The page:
merchandizing


Also found in: Thesaurus, Medical, Legal, Financial, Encyclopedia, Wikipedia.

mer·chan·dise

 (mûr′chən-dīz′, -dīs′)
n. Abbr. mdse.
Goods bought and sold in business; commercial wares.
v. merchandise (-dīz′) also mer·chan·dize (-dīz′) mer·chan·dised, mer·chan·dis·ing, mer·chan·dis·es also mer·chan·dized or mer·chan·diz·ing or mer·chan·diz·es
v.tr.
1. To buy and sell (goods).
2. To promote the sale of, as by advertising or display: merchandised a new product.
v.intr.
To buy and sell goods; trade commercially.

[Middle English merchaundise, from Old French marchandise, trade, from marcheant, marchand, merchant; see merchant.]

mer′chan·dis′a·ble adj.
mer′chan·dis′er n.

mer·chan·dis·ing

also mer·chan·diz·ing  (mûr′chən-dī′zĭng)
n.
1. The promotion of merchandise sales, as by coordinating production and marketing and developing advertising, display, and sales strategies.
2. The sale of merchandise in connection with an established brand, such as a sports team or a film.
American Heritage® Dictionary of the English Language, Fifth Edition. Copyright © 2016 by Houghton Mifflin Harcourt Publishing Company. Published by Houghton Mifflin Harcourt Publishing Company. All rights reserved.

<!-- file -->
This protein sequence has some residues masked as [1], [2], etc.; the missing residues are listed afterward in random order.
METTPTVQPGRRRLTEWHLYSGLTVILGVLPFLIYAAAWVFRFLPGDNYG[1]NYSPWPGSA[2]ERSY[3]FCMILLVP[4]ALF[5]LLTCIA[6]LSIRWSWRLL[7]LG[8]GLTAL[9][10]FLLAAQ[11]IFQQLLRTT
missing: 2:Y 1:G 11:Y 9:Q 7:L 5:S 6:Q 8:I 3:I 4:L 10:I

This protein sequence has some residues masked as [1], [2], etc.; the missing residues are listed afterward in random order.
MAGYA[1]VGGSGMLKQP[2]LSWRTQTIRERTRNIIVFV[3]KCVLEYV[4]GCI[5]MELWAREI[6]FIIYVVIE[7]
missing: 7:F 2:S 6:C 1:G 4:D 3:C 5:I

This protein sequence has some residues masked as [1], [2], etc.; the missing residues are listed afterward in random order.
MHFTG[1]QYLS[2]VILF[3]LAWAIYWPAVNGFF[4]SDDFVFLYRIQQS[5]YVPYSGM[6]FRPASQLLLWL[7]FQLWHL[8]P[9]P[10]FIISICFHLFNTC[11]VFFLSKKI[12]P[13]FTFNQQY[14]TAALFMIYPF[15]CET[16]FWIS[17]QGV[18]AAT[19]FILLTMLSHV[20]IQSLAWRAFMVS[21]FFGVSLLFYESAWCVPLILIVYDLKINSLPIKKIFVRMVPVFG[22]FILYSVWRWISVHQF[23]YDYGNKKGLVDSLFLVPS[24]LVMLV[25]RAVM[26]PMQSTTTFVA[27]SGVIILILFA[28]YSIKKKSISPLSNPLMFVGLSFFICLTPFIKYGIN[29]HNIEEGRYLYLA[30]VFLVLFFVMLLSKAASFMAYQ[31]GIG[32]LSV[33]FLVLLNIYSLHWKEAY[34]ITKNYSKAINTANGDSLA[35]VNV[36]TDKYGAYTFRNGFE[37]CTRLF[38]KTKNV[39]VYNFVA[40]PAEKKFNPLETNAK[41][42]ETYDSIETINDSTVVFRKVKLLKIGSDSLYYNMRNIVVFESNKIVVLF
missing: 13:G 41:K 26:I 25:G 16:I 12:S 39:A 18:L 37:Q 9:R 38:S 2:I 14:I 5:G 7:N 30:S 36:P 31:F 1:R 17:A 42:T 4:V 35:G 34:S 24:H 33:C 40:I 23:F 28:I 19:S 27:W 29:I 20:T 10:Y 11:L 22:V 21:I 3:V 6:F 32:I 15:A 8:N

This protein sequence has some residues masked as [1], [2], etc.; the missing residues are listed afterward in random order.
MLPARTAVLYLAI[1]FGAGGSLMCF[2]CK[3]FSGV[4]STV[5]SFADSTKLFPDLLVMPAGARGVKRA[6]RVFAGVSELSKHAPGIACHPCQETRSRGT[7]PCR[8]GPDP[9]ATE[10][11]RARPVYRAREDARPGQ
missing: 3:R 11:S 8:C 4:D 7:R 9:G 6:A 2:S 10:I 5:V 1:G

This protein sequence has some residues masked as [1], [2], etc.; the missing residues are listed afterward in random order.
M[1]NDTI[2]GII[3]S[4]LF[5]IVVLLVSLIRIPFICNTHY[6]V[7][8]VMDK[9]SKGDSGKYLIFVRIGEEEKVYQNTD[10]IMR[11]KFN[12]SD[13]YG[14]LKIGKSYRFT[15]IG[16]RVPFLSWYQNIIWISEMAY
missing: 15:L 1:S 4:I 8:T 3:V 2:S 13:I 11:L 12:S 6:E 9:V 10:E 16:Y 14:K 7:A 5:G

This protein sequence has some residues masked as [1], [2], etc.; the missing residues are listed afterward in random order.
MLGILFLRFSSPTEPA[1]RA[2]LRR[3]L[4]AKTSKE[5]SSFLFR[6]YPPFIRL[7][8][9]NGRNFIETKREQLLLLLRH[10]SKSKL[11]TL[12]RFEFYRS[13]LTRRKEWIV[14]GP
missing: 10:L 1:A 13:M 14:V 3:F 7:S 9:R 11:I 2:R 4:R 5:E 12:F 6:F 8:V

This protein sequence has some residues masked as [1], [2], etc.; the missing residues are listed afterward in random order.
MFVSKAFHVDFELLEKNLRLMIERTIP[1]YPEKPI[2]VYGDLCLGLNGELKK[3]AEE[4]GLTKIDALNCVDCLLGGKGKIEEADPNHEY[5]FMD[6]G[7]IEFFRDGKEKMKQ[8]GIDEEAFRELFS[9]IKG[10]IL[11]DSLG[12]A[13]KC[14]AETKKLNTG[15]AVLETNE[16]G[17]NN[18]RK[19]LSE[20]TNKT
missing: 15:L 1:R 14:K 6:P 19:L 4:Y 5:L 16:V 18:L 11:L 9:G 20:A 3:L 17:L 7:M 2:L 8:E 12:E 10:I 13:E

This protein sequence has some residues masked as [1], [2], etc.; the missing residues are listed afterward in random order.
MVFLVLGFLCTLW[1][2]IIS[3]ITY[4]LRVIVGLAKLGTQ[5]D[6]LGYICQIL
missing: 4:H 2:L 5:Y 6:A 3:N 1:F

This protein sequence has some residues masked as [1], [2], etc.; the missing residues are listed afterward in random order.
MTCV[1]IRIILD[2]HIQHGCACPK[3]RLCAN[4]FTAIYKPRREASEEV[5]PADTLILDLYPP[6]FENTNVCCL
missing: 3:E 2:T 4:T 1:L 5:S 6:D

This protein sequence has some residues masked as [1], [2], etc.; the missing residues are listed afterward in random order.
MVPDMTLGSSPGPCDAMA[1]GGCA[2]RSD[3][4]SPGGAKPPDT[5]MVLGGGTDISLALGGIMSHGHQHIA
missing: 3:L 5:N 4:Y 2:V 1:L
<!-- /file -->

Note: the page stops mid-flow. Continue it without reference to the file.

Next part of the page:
Translations

merchandizing

[ˈmɜːtʃəndaɪzɪŋ] N (esp US) → comercialización f
Collins Spanish Dictionary - Complete and Unabridged 8th Edition 2005 © William Collins Sons & Co. Ltd. 1971, 1988 © HarperCollins Publishers 1992, 1993, 1996, 1997, 2000, 2003, 2005
References in classic literature ?
For were it not for this lazy trade of usury, money would not he still, but would in great part be employed upon merchandizing; which is the vena porta of wealth in a state.
On the other side, the commodities of usury are, first, that howsoever usury in some respect hindereth merchandizing, yet in some other it advanceth it; for it is certain that the greatest part of trade is driven by young merchants, upon borrowing at interest; so as if the usurer either call in, or keep back, his money, there will ensue, presently, a great stand of trade.
That there be two rates of usury: the one free, and general for all; the other under license only, to certain persons, and in certain places of merchandizing. First, therefore, let usury in general, be reduced to five in the hundred; and let that rate be proclaimed, to be free and current; and let the state shut itself out, to take any penalty for the same.